My Confederate flag collection

Joined
Dec 20, 2018
This is my Confederate flag collection, what do you think of it so far?

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Joined
Dec 20, 2018
Quite a collection! Thanks for sharing! I've not seen that version that looks like the French Tri-color. Can you tell me more abut it?
That's the Ensign of the Confederate States Revenue Service/Confederate Revenue Cutter Service (I don't know which name was official, though I usually use the former), a relatively small service which collected import duties from foreign ships and combated smugglers, that particular design flew as the ensign of the revenue ship Robert McClellan.

The flag was adopted the 10th of April, 1861 (coincidently, that's my birthday), and was designed by Dr. H. P. Capers of South Carolina, Capers arranged the Bars of the Stars and Bars vertically, as in the US Revenue Service ensign, and got rid of one of the bars, resulting in this design, three Confederate States Revenue Service ensigns are known to still exist.
Flag of the Confederate States Revenue Service
 
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WJC

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That's the Ensign of the Confederate States Revenue Service/Confederate Revenue Cutter Service (I don't know which name was official, though I usually use the former), a relatively small service which collected import duties from foreign ships and combated smugglers, that particular design flew as the ensign of the revenue ship Robert McClellan.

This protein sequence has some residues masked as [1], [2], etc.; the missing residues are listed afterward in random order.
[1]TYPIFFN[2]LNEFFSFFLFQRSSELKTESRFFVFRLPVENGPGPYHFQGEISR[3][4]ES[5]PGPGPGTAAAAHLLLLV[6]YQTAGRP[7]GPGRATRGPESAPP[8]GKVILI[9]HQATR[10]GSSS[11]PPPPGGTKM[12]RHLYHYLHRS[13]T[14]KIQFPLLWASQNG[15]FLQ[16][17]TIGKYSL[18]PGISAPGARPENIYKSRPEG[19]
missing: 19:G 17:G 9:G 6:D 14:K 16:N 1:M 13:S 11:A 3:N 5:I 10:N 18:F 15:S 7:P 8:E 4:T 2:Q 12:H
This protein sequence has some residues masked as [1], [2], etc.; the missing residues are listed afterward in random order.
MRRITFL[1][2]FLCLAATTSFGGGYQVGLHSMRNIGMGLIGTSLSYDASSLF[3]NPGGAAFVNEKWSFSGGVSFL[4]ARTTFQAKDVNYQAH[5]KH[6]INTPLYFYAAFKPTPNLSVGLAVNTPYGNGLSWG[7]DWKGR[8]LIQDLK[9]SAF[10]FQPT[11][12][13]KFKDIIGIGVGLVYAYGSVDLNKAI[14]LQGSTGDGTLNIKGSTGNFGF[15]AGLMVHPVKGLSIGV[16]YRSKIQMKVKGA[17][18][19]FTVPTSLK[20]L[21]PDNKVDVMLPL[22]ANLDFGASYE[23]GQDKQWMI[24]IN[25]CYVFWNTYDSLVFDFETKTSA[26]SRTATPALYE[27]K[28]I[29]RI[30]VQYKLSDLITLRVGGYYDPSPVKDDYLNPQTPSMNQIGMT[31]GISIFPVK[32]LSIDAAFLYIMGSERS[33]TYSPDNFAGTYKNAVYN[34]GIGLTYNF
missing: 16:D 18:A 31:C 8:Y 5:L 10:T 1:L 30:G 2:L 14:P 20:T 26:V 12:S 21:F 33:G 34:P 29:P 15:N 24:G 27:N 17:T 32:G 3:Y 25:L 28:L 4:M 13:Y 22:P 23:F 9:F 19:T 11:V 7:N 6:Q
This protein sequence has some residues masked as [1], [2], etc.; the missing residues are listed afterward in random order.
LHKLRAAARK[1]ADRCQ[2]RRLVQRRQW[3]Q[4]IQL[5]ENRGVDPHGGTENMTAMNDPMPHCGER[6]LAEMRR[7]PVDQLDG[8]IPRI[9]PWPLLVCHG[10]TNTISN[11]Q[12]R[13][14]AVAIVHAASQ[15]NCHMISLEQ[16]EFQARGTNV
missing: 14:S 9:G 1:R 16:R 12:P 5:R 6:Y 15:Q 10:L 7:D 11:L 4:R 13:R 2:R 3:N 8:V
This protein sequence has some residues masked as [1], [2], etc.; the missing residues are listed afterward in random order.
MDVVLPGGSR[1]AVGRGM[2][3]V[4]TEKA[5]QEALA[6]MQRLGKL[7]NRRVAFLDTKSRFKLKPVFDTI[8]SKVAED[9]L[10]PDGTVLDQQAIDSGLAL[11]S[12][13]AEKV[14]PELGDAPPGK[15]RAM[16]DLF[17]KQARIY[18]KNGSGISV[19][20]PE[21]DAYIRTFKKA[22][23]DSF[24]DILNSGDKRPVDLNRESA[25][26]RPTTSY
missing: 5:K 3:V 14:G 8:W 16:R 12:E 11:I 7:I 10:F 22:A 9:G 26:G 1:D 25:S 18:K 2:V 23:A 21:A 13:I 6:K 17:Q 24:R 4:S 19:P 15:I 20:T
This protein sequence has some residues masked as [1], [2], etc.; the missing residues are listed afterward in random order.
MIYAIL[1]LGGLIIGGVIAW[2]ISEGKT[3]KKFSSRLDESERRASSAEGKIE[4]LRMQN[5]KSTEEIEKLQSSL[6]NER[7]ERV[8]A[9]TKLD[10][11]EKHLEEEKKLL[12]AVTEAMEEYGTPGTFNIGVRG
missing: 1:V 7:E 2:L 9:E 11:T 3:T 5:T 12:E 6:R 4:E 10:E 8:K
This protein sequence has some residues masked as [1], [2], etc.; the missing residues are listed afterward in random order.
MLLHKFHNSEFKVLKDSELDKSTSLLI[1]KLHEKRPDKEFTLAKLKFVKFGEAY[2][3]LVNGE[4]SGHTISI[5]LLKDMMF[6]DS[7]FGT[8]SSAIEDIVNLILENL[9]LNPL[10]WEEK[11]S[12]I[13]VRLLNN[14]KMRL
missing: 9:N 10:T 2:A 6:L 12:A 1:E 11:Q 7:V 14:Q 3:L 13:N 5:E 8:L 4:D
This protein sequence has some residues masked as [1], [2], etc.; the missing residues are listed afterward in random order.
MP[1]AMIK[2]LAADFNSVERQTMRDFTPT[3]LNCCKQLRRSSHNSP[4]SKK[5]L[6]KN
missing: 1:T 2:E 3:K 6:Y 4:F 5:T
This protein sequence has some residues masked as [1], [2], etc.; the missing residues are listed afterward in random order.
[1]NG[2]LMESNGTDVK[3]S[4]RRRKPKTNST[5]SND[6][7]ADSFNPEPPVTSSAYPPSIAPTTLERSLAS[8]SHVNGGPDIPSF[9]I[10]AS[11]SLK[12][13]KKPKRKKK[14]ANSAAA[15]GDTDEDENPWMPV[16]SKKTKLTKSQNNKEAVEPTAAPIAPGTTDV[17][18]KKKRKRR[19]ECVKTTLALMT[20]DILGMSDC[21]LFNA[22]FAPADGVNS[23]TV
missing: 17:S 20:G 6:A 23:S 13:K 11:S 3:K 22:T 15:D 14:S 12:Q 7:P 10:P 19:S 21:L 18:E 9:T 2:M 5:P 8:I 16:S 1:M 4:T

The flag was adopted the 10th of April, 1861 (coincidently, that's my birthday), and was designed by Dr. H. P. Capers of South Carolina, Capers arranged the Bars of the Stars and Bars vertically, as in the US Revenue Service ensign, and got rid of one of the bars, resulting in this design, three Confederate States Revenue Service ensigns are known to still exist.
Flag of the Confederate States Revenue Service
Thanks for your response and belated Happy Birthday!
 

Desert Kid

2nd Lieutenant
Joined
Dec 3, 2011
Location
Arizona
Ebay, Amazon, custom made flag sites

It'll be pretty hard to come by on Ebay and Amazon today.

My first Confederate Battle Flag I ever bought was made by the Ruffin Flag Company in Washington, Georgia; and I bought it off eBay from some good ole boy in Marietta, Georgia in 2007! Something that won't happen today.

I've since bought direct from third party, private sellers like Cooter's Dukes of Hazzard Museum in Nashville. The Texas Civil War Museum in Fort Worth. Shiloh Tours in Pittsburg Landing, TN. Confederate Memorial Hall Museum in New Orleans. louisianarebel.com in Homer, LA. And flagguys.com which is run by a couple of SCV members in New Windsor, NY.

So as far as Confederate flag makers today go, you have:

Ruffin Flag Company (Washington, GA)
Alabama Flag and Banner (Huntsville, AL)

Those two still produce the best quality, American made stuff, especially the latter if you have the money for it. Cooters, the TCWM and Louisiana Rebel all sell Ruffin products.
 

Desert Kid

2nd Lieutenant
Joined
Dec 3, 2011
Location
Arizona
Joined
Dec 20, 2018

Very beautiful flag! I have my eye on some others, namely the George P. Gilliss flag, the one in my avatar, I have an 1861 Mississippi Magnolia state flag and a South Carolina Sovereignty-Secession flag on their way, I'll post them here when they arrive.
 

Flag Guy

Private
Joined
Aug 7, 2017